When Oscar Bradburn first committed to Virginia Tech, many people were unfamiliar with the Australia native. For many Hokies, their first interaction with Bradburn was a viral video of him booming punts on a soccer field.
Three years later, Bradburn has emerged as one of the nation’s top punters. According to head coach Justin Fuente, Bradburn’s unique attitude and work ethic helped him get to where he is now.
“He is a competitive individual,” Fuente said. “He is into the game, he’s into competition, and he’s into improvement.”
In his first two seasons, Bradburn proved that he had a strong leg. However, his distance on punts was a bit inconsistent.
As a freshman, Bradburn booted 66 punts for an average of 42.4 yards a punt. His sophomore stats were very similar, as he punted the ball 69 times for an average of 42.6.
This season, Bradburn is on pace to greatly improve upon those numbers. Through the first five games, he is averaging 48.4 yards per punt, good for third in the country in that category. Justin Fuente credits part of that improvement to Bradburn's improved leg strength.
“He’s made large gains in the weight room,” Fuente said. “I think his leg has strengthened over the last year and a half or so.”
Fuente also knows that distance is not the only thing that matters for punters. One other important aspect is getting the ball high enough to allow your coverage team time to get down the field.
So far in his career, Bradburn has done a good job of that. He forced 32 fair catches in each of his first two seasons, and he has already seen 14 of his punts fair caught through 5 games this year. Fuente said that will continue to be a focus as ACC play ramps up.
“Getting the ball up in the air is going to be important,” Fuente said. “That’s hard sometimes for players to think about, but giving us a chance to cover the kick without a return because of the hangtime is going to be important as we move forward.”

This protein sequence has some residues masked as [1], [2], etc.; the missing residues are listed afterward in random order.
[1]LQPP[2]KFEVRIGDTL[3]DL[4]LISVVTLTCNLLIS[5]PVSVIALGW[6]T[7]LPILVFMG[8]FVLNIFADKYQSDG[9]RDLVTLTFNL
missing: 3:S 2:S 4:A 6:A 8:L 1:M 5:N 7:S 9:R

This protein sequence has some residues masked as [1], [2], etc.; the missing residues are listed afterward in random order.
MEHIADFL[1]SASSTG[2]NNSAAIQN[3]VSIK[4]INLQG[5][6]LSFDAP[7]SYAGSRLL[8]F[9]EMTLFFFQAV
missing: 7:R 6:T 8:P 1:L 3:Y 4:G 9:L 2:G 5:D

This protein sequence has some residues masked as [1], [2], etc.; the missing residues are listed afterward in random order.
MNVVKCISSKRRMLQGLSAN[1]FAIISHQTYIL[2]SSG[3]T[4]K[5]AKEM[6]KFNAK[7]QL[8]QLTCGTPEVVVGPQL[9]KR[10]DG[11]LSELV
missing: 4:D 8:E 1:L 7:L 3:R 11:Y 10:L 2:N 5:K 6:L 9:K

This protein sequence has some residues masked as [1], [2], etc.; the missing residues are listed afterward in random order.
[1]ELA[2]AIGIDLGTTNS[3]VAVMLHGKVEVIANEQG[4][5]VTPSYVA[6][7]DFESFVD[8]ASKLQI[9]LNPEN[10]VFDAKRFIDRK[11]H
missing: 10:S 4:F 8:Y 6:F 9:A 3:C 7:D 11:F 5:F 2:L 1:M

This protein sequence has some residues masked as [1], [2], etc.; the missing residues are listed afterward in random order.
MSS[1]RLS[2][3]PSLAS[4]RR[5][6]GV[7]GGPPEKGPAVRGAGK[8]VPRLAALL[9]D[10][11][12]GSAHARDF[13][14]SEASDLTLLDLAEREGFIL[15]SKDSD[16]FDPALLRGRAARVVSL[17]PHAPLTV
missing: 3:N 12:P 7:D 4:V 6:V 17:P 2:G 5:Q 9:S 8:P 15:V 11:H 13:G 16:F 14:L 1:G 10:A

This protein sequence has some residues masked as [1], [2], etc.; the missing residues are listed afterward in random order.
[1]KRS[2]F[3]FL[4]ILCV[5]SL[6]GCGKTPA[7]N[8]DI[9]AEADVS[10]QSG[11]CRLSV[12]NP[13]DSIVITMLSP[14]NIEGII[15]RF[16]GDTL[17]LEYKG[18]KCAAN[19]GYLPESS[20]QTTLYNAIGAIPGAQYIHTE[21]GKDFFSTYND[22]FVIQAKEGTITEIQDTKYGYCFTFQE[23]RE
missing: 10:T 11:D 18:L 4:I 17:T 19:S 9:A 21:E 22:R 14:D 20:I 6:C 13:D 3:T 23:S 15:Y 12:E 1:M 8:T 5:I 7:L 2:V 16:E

A specific area where Bradburn has improved is in reducing the number of touchbacks from his punts. In his first two years, Bradburn saw 11 punts go for touchbacks. This year, just 2 of his punts have resulted in touchbacks.
Possibly the most impressive stat for Bradburn, though, is that of his 25 punts, 13 of them have traveled over 50 yards. That is 5 more than his total from all of last year, and it has landed his name on the radar for the Ray Guy Award for the nation’s best punter.
Last year, Texas A&M punter Braden Mann won the Ray Guy award. He averaged 51.0 yards per punt with 28 of his punts going over 50 yards.
This year, Bradburn is on pace to break that mark for his number of 50+ yard punts. He already has 13 through 5 games, which is an average of 2.6 per game. Translated to 12 games, that would be a pace of about 31 punts over 50 yards.
Bradburn’s average punt distance is not quite as good as Mann’s last season, but he has time to improve upon that. Interestingly enough, Mann has dropped a bit in that category this year, and he is averaging the exact same distance as Bradburn at 48.4 yards per punt.
Mann also only has 11 punts over 50 yards this year, compared to 13 for Bradburn. By almost all accounts, Bradburn is keeping up with the pace for the Ray Guy Award this season.
In addition to his national recognition, Bradburn is looking to get some attention within the ACC. He leads the conference in average punt distance by more over a full yard, and his season long punt of 69 yards is 4 yards longer than any other ACC punter this season. At this point, Bradburn is the clear frontrunner for an All-ACC First Team spot at punter.
In an ideal world for Virginia Tech, Bradburn would not have to punt too often. Yet when the offense does get stopped and is forced to punt the ball away, Bradburn is a great asset to have, and Fuente does not take that for granted.
“He’s becoming a weapon for us,” Fuente said. “He’s taking a lot of pride in that.”